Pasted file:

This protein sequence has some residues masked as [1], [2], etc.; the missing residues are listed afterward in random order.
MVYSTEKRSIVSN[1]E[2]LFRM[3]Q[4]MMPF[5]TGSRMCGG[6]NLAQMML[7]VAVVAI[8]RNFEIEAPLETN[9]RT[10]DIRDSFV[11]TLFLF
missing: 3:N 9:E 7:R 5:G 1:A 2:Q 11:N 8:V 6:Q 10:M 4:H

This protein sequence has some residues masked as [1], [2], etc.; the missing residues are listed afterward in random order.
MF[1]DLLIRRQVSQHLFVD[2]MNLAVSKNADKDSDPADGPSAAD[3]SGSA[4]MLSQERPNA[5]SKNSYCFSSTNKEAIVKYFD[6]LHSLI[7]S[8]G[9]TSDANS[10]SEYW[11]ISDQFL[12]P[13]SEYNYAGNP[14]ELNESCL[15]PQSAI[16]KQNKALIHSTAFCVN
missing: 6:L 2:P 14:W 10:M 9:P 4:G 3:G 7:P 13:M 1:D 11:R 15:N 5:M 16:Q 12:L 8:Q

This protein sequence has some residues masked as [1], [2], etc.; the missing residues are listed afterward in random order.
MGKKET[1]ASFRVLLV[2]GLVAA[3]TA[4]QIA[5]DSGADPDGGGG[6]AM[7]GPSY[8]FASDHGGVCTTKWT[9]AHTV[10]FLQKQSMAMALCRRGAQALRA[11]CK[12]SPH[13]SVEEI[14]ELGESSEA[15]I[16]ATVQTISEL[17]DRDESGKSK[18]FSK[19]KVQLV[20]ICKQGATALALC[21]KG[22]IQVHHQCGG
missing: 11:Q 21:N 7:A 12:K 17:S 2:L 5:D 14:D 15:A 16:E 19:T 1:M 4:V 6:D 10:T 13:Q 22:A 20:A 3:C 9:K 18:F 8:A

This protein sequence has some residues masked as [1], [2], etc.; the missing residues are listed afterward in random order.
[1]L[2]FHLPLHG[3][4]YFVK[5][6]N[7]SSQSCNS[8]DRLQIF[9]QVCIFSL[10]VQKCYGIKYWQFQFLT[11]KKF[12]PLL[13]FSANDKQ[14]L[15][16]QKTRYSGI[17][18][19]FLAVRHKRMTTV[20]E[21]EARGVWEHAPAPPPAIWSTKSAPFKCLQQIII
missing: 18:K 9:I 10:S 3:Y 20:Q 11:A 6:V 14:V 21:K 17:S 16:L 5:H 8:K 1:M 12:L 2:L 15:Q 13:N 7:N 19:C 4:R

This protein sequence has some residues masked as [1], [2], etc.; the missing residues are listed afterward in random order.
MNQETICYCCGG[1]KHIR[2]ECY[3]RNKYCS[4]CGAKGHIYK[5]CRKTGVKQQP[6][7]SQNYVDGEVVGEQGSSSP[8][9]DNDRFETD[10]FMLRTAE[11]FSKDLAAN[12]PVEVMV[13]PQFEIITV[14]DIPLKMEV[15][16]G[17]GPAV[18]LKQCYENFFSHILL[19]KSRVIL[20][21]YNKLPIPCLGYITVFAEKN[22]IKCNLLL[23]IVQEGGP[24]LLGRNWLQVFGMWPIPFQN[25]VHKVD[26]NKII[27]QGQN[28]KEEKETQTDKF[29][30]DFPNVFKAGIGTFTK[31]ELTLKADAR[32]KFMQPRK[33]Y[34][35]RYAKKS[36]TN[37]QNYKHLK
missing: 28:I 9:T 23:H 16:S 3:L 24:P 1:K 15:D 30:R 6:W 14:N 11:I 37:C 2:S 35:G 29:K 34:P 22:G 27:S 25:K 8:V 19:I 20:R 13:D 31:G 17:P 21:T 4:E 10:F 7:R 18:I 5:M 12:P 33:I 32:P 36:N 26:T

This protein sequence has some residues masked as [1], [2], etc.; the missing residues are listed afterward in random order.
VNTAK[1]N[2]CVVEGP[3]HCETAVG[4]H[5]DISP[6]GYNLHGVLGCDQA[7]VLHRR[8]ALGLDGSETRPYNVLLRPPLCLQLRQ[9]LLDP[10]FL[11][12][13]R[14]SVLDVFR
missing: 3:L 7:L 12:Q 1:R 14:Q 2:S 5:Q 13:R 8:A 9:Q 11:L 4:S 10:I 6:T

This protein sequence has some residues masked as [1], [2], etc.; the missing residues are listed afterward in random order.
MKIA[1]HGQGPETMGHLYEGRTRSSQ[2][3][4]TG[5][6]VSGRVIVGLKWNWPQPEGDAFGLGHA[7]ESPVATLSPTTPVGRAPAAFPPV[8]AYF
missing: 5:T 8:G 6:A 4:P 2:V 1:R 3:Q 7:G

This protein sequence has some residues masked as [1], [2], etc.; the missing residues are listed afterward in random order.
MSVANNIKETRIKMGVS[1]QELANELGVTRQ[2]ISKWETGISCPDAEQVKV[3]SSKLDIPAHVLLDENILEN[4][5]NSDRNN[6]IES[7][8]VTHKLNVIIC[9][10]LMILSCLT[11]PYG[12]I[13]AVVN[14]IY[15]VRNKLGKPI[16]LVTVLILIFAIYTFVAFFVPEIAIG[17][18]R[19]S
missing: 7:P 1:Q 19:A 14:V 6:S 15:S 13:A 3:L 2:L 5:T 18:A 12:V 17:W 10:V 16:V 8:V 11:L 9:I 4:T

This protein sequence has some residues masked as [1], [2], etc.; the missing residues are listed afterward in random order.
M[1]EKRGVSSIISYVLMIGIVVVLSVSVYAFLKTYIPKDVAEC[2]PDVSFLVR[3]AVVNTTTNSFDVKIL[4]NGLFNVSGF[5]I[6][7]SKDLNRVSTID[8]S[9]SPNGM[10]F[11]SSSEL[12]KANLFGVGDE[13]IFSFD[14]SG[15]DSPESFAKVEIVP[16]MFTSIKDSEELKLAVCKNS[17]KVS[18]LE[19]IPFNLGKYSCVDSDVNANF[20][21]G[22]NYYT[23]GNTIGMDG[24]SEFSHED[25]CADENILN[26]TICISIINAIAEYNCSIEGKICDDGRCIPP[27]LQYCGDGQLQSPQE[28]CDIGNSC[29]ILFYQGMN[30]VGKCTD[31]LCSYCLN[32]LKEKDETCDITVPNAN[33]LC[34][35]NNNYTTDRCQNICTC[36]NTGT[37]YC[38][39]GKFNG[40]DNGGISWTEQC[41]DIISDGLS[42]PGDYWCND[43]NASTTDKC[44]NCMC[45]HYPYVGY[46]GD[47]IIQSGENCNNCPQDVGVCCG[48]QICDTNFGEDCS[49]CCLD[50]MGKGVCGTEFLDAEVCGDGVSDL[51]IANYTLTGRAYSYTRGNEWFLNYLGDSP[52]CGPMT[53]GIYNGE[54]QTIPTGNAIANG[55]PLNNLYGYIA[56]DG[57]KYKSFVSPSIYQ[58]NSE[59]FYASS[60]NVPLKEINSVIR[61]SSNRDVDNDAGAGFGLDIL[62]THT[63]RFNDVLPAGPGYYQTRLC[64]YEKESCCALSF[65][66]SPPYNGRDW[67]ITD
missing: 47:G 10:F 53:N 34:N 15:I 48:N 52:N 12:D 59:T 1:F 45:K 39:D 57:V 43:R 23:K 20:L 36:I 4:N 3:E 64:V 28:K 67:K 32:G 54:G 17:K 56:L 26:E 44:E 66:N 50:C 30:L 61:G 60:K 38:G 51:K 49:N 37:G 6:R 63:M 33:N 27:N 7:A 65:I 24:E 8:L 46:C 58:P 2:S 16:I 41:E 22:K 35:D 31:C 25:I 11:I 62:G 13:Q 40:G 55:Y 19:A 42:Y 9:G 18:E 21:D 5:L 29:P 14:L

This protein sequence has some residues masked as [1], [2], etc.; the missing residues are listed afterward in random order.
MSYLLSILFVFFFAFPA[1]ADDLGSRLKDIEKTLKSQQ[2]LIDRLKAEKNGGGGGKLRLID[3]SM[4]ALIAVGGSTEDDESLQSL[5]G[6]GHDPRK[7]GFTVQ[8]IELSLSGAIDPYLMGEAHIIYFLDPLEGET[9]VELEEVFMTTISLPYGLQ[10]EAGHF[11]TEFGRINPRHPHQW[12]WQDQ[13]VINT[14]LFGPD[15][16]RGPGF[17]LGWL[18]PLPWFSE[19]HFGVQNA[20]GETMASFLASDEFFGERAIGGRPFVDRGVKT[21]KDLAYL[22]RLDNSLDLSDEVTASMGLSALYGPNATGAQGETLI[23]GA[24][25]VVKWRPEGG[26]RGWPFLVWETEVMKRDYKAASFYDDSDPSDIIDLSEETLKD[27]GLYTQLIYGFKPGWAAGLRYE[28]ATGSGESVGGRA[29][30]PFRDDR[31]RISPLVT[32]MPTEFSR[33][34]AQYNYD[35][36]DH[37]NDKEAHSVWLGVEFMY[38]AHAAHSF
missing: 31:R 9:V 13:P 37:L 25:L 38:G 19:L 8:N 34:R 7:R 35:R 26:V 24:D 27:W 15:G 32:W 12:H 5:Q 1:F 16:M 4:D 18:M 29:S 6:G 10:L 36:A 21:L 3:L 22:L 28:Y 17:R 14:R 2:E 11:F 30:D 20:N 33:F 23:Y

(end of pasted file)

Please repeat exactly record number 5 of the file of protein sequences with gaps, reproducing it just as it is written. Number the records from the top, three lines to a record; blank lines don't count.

This protein sequence has some residues masked as [1], [2], etc.; the missing residues are listed afterward in random order.
MNQETICYCCGG[1]KHIR[2]ECY[3]RNKYCS[4]CGAKGHIYK[5]CRKTGVKQQP[6][7]SQNYVDGEVVGEQGSSSP[8][9]DNDRFETD[10]FMLRTAE[11]FSKDLAAN[12]PVEVMV[13]PQFEIITV[14]DIPLKMEV[15][16]G[17]GPAV[18]LKQCYENFFSHILL[19]KSRVIL[20][21]YNKLPIPCLGYITVFAEKN[22]IKCNLLL[23]IVQEGGP[24]LLGRNWLQVFGMWPIPFQN[25]VHKVD[26]NKII[27]QGQN[28]KEEKETQTDKF[29][30]DFPNVFKAGIGTFTK[31]ELTLKADAR[32]KFMQPRK[33]Y[34][35]RYAKKS[36]TN[37]QNYKHLK
missing: 28:I 9:T 23:H 16:S 3:L 24:P 1:K 15:D 30:R 6:W 14:N 11:I 37:C 2:S 35:G 29:K 34:P 22:G 27:S 25:K 8:V 19:I 20:R 13:D 31:G 17:P 21:T 4:E 10:F 7:R 18:I 5:M 12:P 33:I 32:P 36:N 26:T